Inevitably, in a fan base like this, there are losses as well.  For a long time, a man named O.V. Barlow, a Vietnam vet from Phoenix—who was battling four different types of cancer—would send me interesting comments on both my books and my blogs.  Despite being in a wheel chair, he made a huge effort to come to a Second Watch event in Peoria, Arizona, when Bonnie Abney and I were there.  He bought the book and then, due to his personal history, waited for months before was finally able to read it and tell me how much it meant to him.  O.V. stopped commenting on the blog earlier this year and there were no replies to the e-mails I sent, asking if he was okay.  A week or so ago, while in Phoenix, I called the V.A. Hospital, hoping he was an in-patient there.  It was on the phone that I finally learned his first name was Otto.  That’s also when I learned that he passed away this past April.  Rest in Peace, Otto Barlow.  And thank you for your service.

These are only some of the people whose presence and friendship in my life have come about as a result of my being out on book tours.  There are plenty of others—and I count them all, each and every one—as a blessing in my life.

This is a shout out to all of you who have come to my events, including those precious few ladies, in St. Louis, who have given me the strength, determination, and energy to carry on. And it’s also a shout-out to the people in publicity in New York who have invested time and energy in making this tour the very best it could be.  They’ve managed to snag far more interviews than I’ve had on ANY of the preceding tours.

Tomorrow night, after Omaha, we’ll fly home to Seattle.  The jet will touch down briefly in Spokane to drop off my son, Bill J., who has been driving Miss Daisy and wrangling luggage and misbehaving electronics on this month-long venture.

By midnight tomorrow, I’ll be home with Bill and Bella and Jojo.  In the morning, I’ll be able to put on my robe and drink my own coffee.  A little later, I’ll don my  walking shoes and go walking in the garden.  It was still summer there when I left.  It will be fall when I come home.  I’ve fallen down on the number of steps on this trip, but I expect to get them back once I’m home.

Thus endeth Tales from the DOTB Trail.  Thanks, too, to those of you who have followed the tour through this blog.  I may not always respond personally to your comments, but your encouraging words are always greatly appreciated.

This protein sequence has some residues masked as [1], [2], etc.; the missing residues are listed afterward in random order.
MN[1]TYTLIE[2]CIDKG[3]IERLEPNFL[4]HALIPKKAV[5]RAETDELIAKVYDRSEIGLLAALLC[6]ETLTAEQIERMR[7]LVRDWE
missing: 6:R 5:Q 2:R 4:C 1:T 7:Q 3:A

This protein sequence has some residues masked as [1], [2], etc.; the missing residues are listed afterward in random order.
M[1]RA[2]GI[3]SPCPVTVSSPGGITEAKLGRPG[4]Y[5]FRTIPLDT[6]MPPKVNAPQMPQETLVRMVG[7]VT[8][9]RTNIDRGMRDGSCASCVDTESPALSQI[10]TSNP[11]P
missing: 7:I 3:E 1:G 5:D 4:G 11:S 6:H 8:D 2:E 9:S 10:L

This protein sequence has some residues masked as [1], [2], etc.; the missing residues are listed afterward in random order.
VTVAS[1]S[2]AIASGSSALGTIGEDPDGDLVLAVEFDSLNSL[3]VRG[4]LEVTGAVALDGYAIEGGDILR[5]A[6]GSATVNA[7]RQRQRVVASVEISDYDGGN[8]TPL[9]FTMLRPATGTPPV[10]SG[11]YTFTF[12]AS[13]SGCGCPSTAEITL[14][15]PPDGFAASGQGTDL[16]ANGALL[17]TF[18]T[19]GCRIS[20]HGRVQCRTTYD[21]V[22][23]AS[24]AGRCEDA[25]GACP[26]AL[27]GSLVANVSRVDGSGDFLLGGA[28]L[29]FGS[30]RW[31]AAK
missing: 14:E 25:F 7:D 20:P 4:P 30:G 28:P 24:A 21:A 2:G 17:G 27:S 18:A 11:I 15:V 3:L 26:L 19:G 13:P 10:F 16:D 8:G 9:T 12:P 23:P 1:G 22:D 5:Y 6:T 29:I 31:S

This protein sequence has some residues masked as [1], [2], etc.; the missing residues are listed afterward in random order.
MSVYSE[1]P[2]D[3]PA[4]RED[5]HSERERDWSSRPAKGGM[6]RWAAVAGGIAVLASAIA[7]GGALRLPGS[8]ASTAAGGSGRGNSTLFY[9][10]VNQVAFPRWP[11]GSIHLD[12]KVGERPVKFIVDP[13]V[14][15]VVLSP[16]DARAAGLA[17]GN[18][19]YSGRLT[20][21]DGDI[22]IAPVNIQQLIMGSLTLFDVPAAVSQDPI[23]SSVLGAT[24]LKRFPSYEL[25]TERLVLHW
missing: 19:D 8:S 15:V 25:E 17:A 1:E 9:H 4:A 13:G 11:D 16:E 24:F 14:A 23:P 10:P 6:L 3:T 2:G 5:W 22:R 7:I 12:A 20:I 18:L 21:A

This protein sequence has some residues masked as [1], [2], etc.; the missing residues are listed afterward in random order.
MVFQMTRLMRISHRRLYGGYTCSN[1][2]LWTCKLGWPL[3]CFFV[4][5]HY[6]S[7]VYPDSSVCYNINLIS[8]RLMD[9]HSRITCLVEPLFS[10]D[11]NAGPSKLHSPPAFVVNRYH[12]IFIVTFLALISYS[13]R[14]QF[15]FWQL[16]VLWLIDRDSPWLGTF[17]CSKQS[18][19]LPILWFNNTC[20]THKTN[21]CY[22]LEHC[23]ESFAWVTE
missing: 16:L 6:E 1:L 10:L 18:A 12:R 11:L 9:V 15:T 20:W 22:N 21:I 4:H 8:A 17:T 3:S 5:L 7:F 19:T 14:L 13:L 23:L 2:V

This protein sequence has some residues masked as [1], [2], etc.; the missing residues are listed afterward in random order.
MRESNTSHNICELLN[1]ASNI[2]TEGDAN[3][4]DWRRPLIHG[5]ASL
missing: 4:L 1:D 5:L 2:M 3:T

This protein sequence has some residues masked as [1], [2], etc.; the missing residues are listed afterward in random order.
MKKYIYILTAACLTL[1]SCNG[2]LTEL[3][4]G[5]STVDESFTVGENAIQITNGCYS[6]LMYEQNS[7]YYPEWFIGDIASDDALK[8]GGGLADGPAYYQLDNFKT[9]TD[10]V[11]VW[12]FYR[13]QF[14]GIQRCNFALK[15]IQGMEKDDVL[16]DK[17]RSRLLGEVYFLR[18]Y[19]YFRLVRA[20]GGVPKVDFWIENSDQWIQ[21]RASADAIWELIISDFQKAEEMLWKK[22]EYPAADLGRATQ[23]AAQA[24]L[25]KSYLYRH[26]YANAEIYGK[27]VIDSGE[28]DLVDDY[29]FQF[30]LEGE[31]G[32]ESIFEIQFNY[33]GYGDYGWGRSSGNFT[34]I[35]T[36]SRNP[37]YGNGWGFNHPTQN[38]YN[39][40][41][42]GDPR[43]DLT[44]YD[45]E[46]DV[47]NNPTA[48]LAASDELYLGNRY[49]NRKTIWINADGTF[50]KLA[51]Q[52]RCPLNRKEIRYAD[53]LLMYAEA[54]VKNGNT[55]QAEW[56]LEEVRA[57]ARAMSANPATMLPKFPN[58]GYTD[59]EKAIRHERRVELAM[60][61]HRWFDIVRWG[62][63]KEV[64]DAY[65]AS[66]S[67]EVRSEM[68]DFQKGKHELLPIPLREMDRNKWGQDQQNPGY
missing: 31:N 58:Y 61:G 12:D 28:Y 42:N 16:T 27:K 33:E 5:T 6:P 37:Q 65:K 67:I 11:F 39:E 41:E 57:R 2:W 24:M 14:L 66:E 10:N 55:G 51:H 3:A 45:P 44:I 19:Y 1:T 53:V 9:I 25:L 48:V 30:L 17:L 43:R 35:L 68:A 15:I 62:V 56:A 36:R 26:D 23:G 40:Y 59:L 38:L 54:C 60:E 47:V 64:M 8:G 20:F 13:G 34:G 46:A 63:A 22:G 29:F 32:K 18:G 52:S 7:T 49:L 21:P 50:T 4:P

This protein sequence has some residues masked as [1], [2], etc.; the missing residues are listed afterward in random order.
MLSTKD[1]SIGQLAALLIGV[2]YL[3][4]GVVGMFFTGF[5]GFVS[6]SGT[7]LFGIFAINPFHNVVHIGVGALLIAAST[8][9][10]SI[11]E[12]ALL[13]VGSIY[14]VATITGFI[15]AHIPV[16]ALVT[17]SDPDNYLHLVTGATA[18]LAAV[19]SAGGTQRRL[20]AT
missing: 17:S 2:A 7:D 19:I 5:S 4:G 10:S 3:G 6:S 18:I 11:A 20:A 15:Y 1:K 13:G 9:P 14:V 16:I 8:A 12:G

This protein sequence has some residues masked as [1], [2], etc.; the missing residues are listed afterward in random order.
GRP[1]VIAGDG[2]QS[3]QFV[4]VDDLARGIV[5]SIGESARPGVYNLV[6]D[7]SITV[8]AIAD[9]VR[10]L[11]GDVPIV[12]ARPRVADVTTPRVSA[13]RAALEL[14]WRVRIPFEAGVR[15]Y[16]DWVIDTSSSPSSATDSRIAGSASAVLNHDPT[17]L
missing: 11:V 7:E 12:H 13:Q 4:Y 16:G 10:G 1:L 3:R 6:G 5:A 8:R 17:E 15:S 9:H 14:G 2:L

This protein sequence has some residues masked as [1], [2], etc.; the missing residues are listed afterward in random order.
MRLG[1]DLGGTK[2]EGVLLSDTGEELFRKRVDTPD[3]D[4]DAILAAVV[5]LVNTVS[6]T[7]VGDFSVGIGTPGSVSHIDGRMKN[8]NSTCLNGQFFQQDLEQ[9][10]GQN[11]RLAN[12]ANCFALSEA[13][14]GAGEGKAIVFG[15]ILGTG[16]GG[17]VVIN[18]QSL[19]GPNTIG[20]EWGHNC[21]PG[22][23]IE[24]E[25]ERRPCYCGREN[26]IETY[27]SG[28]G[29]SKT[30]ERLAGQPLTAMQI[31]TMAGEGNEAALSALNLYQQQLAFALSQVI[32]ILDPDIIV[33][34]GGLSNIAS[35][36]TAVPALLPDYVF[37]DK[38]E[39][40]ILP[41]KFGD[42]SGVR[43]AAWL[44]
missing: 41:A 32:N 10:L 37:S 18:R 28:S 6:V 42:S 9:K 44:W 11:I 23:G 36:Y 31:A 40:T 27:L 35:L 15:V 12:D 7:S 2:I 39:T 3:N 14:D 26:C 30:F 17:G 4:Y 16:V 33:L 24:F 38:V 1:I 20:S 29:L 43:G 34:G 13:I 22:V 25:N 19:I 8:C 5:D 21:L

As for that five and five circle?  This morning in the clear light of day, I can smile about that newly closed circle.  And I can also go do what needs to be done today.

Onward to Des Moines.

15 thoughts on “Tales from the DOTB Trail, Final Edition

  1. I was the lady in St. Louis whose name you couldn’t remember. I truly enjoyed seeing and listening to you. Whenever I find out you will be in the area, I put it on my calendar and show up. I think many people went to the other library to see you because of the change in venue. I had to search out where you were going to be because we are on automatic and I had just written down library in my planner. I do follow your blog and it was clear where you would be, but I don’t always “stay in the moment”. Looking forward to your next book.

  2. Kudos to those 5 women for making a choice to have their lives enriched by attending one of your engagements. As I said to you in Mesa, Az two weeks ago, you are inspiring! From “another Cochise County girl” .

  3. I LOVE your books, and look forward to adding DOTB to my library! I do wish you would come further East in your tours! I live in MD and work in Washington, D.C., and am willing to take a road trip to see you! (VA, PA, DE, WV. . . .!)

    Thank you for writing such awesome stories, and keeping me entertained for so many years (and many years to come!)

  4. It was so wonderful to see you in Albuquerque on Monday, September 28. When you signed my book before your talk, I mentioned I’d spent time with you at Bouchercon in Long Beach last year. But there were so many people at that event and you were, after all, the guest of honor, I wasn’t surprised that you didn’t remember me out of that swarm of people. I brought my friend, Joan, with me, and this was her second time to come to one of your Albuquerque signings. She was blown away by your talk. She’s pretty new at going to book signings, and didn’t fully grasp how each one can be completely different from any others. We both became so engrossed in your story (we were on the second row, right in your line of sight!) that we talked about it all the way home. Although my star, as a published mystery writer, will never shine as brightly as yours, you’ve taught me so much about gratitude for those who show up, despite the challenges of the date and time. Thank you again for giving us “your all” for a relatively small audience (although better than five!) I promise to always be there for you as long as I can.